Busch also has the whole of Joe Gibbs Racing behind him. With all three of his teammates safely in the Chase, the organization can focus on him. That doesn’t necessarily mean nefarious team orders. It could be as simple as the engine that tested five horsepower better on the dyno every week, or a new chassis that might otherwise have gone to a teammate. Could there be orders of a position here, a lap back there? Of course, but it’s more of an equipment push than anything.
4. But that doesn’t mean he should
Busch is a heck of a racecar driver and drives an exciting race. But after missing three months of the season, there are other drivers more worthy of a title this year – drivers who have raced every week or maybe missed a race due to injury or illness. One race is just not the same as more than a quarter of the season. Crowing a champion who realistically had no chance were it not for the huge number of points he’s handed via the reset just cheapens the title overall, no matter what the reason for that is. Busch made a valiant comeback from a horrific injury, but the sympathy card does not a champion make.
It’s not even really Busch’s fault; if the sport gave the title to the driver who earned the most points on his or her own each year, it would be a moot point, because Busch would finish somewhere in the lower 20s in points. Not a pretty sight, but a fair one to the drivers who did compete every week. It’s a testament to Busch’s skill if he can get into the top 30, but at the end of the day, if he does, he will be given too many points he didn’t earn on the race track. He won’t be alone, but his is the most glaring example of a flawed system.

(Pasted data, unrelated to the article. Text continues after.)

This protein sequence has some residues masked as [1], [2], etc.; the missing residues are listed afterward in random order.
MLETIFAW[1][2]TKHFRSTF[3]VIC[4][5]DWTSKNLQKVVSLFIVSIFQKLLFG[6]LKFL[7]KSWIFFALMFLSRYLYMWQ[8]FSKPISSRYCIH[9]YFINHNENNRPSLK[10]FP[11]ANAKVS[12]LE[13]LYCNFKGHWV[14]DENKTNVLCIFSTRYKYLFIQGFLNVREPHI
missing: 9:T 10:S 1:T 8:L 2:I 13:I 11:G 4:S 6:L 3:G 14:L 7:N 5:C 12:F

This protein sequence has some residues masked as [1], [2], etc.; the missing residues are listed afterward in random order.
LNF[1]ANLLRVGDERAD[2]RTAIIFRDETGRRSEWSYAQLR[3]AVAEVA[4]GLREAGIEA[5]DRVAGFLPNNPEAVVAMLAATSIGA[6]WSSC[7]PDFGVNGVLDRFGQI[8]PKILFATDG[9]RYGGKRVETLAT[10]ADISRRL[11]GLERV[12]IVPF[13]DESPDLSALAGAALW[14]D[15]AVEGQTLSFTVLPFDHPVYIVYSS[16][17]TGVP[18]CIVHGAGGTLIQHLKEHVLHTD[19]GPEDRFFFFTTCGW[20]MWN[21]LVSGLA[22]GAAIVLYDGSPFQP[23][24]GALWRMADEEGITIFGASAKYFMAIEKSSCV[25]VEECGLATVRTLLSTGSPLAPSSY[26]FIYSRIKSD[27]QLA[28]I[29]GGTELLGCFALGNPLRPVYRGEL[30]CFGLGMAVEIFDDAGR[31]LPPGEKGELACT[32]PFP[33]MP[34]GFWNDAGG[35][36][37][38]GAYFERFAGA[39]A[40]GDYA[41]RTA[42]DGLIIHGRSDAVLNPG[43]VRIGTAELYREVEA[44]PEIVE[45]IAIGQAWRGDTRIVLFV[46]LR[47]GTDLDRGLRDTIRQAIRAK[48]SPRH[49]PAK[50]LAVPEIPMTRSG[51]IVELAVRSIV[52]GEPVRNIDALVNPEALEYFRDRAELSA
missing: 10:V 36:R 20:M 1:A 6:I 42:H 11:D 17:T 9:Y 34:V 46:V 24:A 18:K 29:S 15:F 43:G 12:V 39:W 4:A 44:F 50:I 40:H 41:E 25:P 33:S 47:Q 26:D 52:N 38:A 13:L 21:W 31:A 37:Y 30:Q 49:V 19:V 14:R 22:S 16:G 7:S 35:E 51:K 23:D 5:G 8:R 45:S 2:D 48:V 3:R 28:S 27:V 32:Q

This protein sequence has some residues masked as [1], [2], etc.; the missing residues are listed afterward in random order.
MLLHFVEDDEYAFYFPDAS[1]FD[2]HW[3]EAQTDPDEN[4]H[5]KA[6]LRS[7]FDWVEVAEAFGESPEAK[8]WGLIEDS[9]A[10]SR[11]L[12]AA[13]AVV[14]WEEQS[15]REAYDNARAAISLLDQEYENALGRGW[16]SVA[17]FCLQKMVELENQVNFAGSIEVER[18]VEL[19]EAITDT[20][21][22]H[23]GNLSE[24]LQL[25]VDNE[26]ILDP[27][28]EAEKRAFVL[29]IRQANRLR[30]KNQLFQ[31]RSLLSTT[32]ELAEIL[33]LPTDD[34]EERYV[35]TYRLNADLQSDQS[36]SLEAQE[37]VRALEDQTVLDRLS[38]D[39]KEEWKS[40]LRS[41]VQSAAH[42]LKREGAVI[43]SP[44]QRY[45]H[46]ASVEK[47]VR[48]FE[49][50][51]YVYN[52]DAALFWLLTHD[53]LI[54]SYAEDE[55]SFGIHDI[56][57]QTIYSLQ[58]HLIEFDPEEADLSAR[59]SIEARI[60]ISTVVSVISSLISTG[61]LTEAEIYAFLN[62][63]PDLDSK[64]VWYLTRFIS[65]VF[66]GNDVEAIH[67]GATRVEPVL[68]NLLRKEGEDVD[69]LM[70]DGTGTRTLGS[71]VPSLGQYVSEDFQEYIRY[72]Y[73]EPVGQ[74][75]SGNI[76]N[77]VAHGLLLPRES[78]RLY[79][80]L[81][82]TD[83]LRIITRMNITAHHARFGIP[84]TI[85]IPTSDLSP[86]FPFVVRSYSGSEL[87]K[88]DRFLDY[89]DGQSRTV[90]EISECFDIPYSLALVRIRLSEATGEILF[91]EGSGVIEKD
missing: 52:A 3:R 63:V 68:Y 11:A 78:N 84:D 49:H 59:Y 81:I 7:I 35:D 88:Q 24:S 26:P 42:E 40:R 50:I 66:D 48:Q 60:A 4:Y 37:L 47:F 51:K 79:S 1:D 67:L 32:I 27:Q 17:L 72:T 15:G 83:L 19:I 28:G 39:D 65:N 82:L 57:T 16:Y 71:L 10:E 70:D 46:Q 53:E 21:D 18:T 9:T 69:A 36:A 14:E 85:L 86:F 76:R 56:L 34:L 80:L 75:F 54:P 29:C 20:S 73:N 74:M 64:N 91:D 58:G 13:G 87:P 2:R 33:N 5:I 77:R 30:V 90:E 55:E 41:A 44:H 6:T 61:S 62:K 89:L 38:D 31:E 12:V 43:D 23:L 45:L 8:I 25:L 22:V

5. Just because NASCAR says it’s a penalty doesn’t mean it’s a real one
I touched on this one in Big Six Monday, but two days later, it still doesn’t make sense for NASCAR to give the free pass to a driver who was the first one a lap down after he served a penalty for breaking a rule and not because he’d raced for and held that position. In essence, the wrong driver ends up paying the price.
On Saturday, Justin Allgaier was black-flagged for jumping a restart, and his trip to pit road to serve the penalty cost him a lap but put him back out on track in front of Casey Mears, who had raced his way into the free pass position. When the caution flew a lap or two later, NASCAR gave the free pass to the first car a lap down… which happened to be Allgaier’s. Under current rules, that was the correct call, but it leaves a sour taste. Mears, who had broken no rules, essentially took the penalty instead of Allgaier by being trapped a lap down despite having put himself in position to regain the lead lap. Fortunately for the No. 13 team, the caution flew again quickly and Mears did get his lap back, but had the race had a long green-flag run, he could have easily never had the opportunity, which just doesn’t seem right.
Really, if a team and driver are penalized for breaking the rules, should they be eligible for the free pass at all during the remainder of the race? There are, after all, plenty of teams who didn’t break rules who could benefit most weeks, and even if there are not, it seems silly to essentially erase the effect of a penalty by giving the driver the lap(s) it cost him back later. If he gets the pass and goes on to win, is that really OK? I don’t think it is, and I’d like to see this loophole closed once and for all.